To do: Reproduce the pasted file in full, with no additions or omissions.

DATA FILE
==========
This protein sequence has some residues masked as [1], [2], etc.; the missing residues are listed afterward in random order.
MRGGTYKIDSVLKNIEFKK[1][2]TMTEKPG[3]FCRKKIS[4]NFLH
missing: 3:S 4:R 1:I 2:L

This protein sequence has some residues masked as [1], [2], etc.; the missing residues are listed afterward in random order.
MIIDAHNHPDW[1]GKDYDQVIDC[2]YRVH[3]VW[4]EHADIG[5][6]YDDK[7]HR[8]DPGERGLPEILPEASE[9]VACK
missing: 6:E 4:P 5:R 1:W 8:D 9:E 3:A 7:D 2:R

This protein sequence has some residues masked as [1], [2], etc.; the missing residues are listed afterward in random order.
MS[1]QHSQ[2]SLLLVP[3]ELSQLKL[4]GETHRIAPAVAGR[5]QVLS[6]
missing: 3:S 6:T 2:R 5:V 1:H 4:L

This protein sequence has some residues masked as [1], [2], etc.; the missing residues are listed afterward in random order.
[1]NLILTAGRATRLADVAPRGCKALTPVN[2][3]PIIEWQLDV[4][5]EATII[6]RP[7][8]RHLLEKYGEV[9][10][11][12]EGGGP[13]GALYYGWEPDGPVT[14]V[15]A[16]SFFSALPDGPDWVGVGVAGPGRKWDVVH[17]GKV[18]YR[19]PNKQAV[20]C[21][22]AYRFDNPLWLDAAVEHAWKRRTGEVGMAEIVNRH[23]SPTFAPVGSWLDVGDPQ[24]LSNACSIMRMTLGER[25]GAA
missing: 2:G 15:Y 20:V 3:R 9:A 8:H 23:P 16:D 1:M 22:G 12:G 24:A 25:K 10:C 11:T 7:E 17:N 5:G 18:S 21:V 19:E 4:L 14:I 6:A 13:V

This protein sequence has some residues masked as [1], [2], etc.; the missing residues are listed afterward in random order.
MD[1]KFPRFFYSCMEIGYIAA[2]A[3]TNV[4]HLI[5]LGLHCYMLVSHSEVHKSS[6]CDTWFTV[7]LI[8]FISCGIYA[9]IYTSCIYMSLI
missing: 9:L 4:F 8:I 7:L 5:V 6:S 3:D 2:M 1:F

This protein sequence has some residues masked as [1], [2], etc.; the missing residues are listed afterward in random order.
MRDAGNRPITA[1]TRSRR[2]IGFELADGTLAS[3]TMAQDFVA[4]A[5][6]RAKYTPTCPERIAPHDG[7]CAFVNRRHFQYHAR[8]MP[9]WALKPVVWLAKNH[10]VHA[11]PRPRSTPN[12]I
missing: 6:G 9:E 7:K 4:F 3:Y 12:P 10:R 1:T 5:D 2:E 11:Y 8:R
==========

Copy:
This protein sequence has some residues masked as [1], [2], etc.; the missing residues are listed afterward in random order.
MRGGTYKIDSVLKNIEFKK[1][2]TMTEKPG[3]FCRKKIS[4]NFLH
missing: 3:S 4:R 1:I 2:L

This protein sequence has some residues masked as [1], [2], etc.; the missing residues are listed afterward in random order.
MIIDAHNHPDW[1]GKDYDQVIDC[2]YRVH[3]VW[4]EHADIG[5][6]YDDK[7]HR[8]DPGERGLPEILPEASE[9]VACK
missing: 6:E 4:P 5:R 1:W 8:D 9:E 3:A 7:D 2:R

This protein sequence has some residues masked as [1], [2], etc.; the missing residues are listed afterward in random order.
MS[1]QHSQ[2]SLLLVP[3]ELSQLKL[4]GETHRIAPAVAGR[5]QVLS[6]
missing: 3:S 6:T 2:R 5:V 1:H 4:L

This protein sequence has some residues masked as [1], [2], etc.; the missing residues are listed afterward in random order.
[1]NLILTAGRATRLADVAPRGCKALTPVN[2][3]PIIEWQLDV[4][5]EATII[6]RP[7][8]RHLLEKYGEV[9][10][11][12]EGGGP[13]GALYYGWEPDGPVT[14]V[15]A[16]SFFSALPDGPDWVGVGVAGPGRKWDVVH[17]GKV[18]YR[19]PNKQAV[20]C[21][22]AYRFDNPLWLDAAVEHAWKRRTGEVGMAEIVNRH[23]SPTFAPVGSWLDVGDPQ[24]LSNACSIMRMTLGER[25]GAA
missing: 2:G 15:Y 20:V 3:R 9:A 8:H 23:P 16:D 1:M 22:G 12:G 24:A 25:K 10:C 11:T 7:E 17:N 5:G 18:S 21:V 19:E 4:L 14:I 6:A 13:V

This protein sequence has some residues masked as [1], [2], etc.; the missing residues are listed afterward in random order.
MD[1]KFPRFFYSCMEIGYIAA[2]A[3]TNV[4]HLI[5]LGLHCYMLVSHSEVHKSS[6]CDTWFTV[7]LI[8]FISCGIYA[9]IYTSCIYMSLI
missing: 9:L 4:F 8:I 7:L 5:V 6:S 3:D 2:M 1:F

This protein sequence has some residues masked as [1], [2], etc.; the missing residues are listed afterward in random order.
MRDAGNRPITA[1]TRSRR[2]IGFELADGTLAS[3]TMAQDFVA[4]A[5][6]RAKYTPTCPERIAPHDG[7]CAFVNRRHFQYHAR[8]MP[9]WALKPVVWLAKNH[10]VHA[11]PRPRSTPN[12]I
missing: 6:G 9:E 7:K 4:F 3:Y 12:P 10:R 1:T 5:D 2:E 11:Y 8:R